Tag Archives: computers

Swearing Off

Over the years, I have sworn off various things. Actually, it was more of a worn off than sworn off. Television programs lost quality, although there was a vast increase in quantity thanks(?) to cable. Too many choices, not have enough time to actually follow a series, so now it’s the occasional Netflix.

I do watch the morning news for the weather forecast and traffic report. Unfortunately it seems to be 80 percent commercials, so I have to pay strict attention while shaving or else I miss it.

I used to love computers, which led to a fascination with the internet. Most of what is available online is best left alone. Let’s just say that it’s a bit worse than a naked stroll through a tick infested patch of poison ivy complete with brown recluse spiders and venomous snakes. I admit that I deny reality and look for decent content. Unfortunately, the best I find are things like YouTube videos showing me how to adjust the carburetor on my weed eater.

So, what does that leave? Reading, writing, experimenting, ham radio, guitar, drums, or puttering around the house.

All things considered, much better choices.

Trying Something Different


linuxWe’re on a little trip, with a few changes from the norm. First, we’re using the train for transportation, which we’ve done several times, and after that, either walking or the Metro. Since it’s already a variation on my usual theme, I am not using my regular notebook computer, but instead a vintage 2008 hand-me-up netbook computer. Netbooks are generally about half the size (or less) of a standard laptop/notebook computer and have smaller memory and disk capability. While the modest hardware is designed to support a user who relies on the Internet instead of the computer itself, by using Linux as the operating system (OS) you can pack a lot of capability into a very small package.

Linux, in case you don’t know is an open-source operating system—meaning that developers can modify it to meet their needs, within certain parameters. More significantly, that also means that it is free. LINUX is a rewrite of UNIX, a very powerful—but very expensive commercial operating system. UNIX was written by computer nerds for computer nerds; LINUX, perhaps more so, since its development is shared among many developers. Many of the systems that you may connect with via the Internet probably operate using Linux, yet your Windows based computer is able to interact seamlessly.

This version of LINUX—Ubuntu—has a graphical user interface similar to Windows with similar functions; LibreOffice offers includes a word processor, spreadsheet, etc., all of which are also free. To utilize its most powerful features, however, you use the command line method—kind of like the old Microsoft DOS.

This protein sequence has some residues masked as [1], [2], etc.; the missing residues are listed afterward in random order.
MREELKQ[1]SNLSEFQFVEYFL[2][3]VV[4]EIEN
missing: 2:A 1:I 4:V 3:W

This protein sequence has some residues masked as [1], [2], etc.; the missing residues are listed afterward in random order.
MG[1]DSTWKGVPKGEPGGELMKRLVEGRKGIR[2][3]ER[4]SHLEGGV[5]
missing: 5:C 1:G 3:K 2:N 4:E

The reason I took this computer is to encourage me to learn more about the more powerful features of Linux by working with the command line. Linux seems to be popping up more often, especially among geek toys and systems. The Raspberry Pi microcomputer runs on Linux (although Microsoft made a Windows 10 version for it once it became so popular). However, Linux tends to be more robust, use less memory, and run faster in most cases.

In any case, so far, so good. Sunday’s blog was written on this machine, and so is today’s. We’ve been too busy having fun for me to devote myself to learning command line LINUX, but I’ve learned some. Having fun and learning all in the same day? Outstanding!

Geekery for Geekery’s Sake

Dated--but still a great flick

Dated–but still a great flick

We all know that computer geeks love to speak among themselves in terms that defy logic, and the understanding of those they consider “mere mortals.” They speak of “enterprise-wide solutions” when they install software for an entire company. If you have a computer problem, they “open a ticket.”

Okay, we get it. If you spoke in plain English, we’d not be nearly so impressed. But what’s the deal with software names? Why must you geeks choose names that give absolutely no clue as to what the software is supposed to do?

Microsoft Silverlight: Sounds like it should, I don’t know, decrease the mass of a heavy metal? [It deals with streaming media, graphics, etc.]

Avast: Sounds like a program for messaging pirates. [It’s an anti-malware program]

Magical Jellybean: Something to prepare for Easter or Halloween? [It displays the activation codes you entered when installing software.]

While “Word” sort-of, kind-of suggests a word processor, “Excel” does not scream “SPREADSHEET” to me.

CCleaner: Is an anomaly; it means “crap cleaner” as in getting rid of all those leftover pieces of programs you no longer need. But, as I said, it’s an anomaly.

So, to all you computer geeks out there, be warned that, I’m getting ready to frambus on the esperel before re-chwising the quimbrel.

So, there!

WWW 25 Years

Google tells me that the web is 25 years old, today. Wow!

What I learned computing on, and YES! I did own one.

What I learned computing on, and YES! I did own one.

I remember somewhere in the early ’90’s connecting via phone to “Freenet,” which was an early link to the internet through Cleveland State University. They had less than 100 lines – for a metropolitan area of several million people. Yes – you did get busy signals from time to time, but there weren’t that many people interested in connecting.

Quite a difference today. We now take connectivity for granted.

So to Sir Tim Berners-Lee (gotta love “Sir Tim” as in “Some call me —– Tim” from “Monty Python and the Holy Grail”) we say well done!